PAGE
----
The use of the argument that there is no God based on the existence of evil is very similar to the way the argument is being used by the WSJ. The WSJ suggests that John Kerry is making a claim to be able to end the war in Israel based on a comment that if he were Commander in Chief, it wouldn't be happening. Taking this comment (and others like it), they attribute to him a desire to see all evil in the world end, the power to make it end, but the unwillingness to do so. On that basis, they assert that Kerry either lacks the desire to end evil, the power to end evil or his very existence. We all know that in reality Kerry lacks the power to end evil (despite his suggestions during the election that if he were President everything would be right with the world) which is why his claims can be seen as comical by the WSJ.
The argument against the existence of God from evil is used in much the same way. According to the standard argument from evil, God is certainly a loving God who has a great deal of power (more than John Kerry, even) and who has said through the prophets that he hates evil, and therefore God is either not all good, not all powerful or doesn't even exist. But, as with John Kerry, the argument assumes too much. God can still hate evil by allowing it to exist if there is a strong reason to do so.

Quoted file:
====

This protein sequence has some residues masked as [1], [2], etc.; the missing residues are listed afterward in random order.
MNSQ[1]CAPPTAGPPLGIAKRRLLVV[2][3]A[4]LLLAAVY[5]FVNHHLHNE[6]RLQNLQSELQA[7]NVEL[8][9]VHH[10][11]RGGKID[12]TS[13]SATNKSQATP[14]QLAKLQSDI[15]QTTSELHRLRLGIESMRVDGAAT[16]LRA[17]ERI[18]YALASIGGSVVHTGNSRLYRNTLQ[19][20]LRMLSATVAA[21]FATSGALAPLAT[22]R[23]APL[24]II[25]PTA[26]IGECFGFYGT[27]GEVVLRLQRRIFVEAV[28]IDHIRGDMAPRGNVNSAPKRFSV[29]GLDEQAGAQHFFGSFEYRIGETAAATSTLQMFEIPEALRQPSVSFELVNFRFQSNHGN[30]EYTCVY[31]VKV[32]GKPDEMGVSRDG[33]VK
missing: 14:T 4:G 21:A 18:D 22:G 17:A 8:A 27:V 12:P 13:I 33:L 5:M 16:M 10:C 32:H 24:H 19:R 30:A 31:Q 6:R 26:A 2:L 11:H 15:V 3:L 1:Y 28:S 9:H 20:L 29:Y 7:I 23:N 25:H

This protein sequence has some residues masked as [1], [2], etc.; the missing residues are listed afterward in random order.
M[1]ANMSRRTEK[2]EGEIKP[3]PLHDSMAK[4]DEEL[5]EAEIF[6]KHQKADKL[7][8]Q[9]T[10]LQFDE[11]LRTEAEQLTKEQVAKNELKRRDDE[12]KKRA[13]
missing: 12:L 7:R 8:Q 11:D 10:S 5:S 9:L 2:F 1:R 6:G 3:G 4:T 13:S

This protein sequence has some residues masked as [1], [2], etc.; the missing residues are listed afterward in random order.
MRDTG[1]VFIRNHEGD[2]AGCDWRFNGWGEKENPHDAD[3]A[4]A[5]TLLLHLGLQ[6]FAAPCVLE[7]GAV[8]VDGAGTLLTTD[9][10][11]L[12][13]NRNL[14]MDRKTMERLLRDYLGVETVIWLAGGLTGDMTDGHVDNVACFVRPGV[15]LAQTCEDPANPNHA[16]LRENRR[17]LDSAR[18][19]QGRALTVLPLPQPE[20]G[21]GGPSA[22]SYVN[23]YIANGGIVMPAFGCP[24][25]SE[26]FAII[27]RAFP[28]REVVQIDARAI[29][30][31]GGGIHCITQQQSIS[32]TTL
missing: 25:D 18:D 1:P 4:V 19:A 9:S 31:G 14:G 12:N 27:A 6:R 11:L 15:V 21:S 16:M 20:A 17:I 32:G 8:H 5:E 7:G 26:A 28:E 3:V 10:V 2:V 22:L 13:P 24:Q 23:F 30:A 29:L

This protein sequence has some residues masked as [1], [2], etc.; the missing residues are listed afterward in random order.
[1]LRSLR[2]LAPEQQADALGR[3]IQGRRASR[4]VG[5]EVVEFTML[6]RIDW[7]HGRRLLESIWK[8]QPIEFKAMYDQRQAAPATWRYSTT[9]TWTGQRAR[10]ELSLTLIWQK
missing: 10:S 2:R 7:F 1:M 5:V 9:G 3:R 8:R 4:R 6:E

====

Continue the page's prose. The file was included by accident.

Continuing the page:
The Bible is clear on several points. The Bible teaches that God loves humanity (even though we are undeserving of that love) and hates evil. Yet, humanity engages in evil acts. This puts God in a strange situation: if he decides to wipe out all evil, then he must wipe out all humanity. History shows that it doesn’t suffice to wipe out only the evil people because the children of good people often become evil themselves, so the evil will continue if humanity is not entirely wiped out. Yet, the story of Noah shows that God does not desire that all humanity be wiped out. God loves humanity despite our failings, and has as a higher priority than the destruction of evil the salvation of as much of humanity as possible.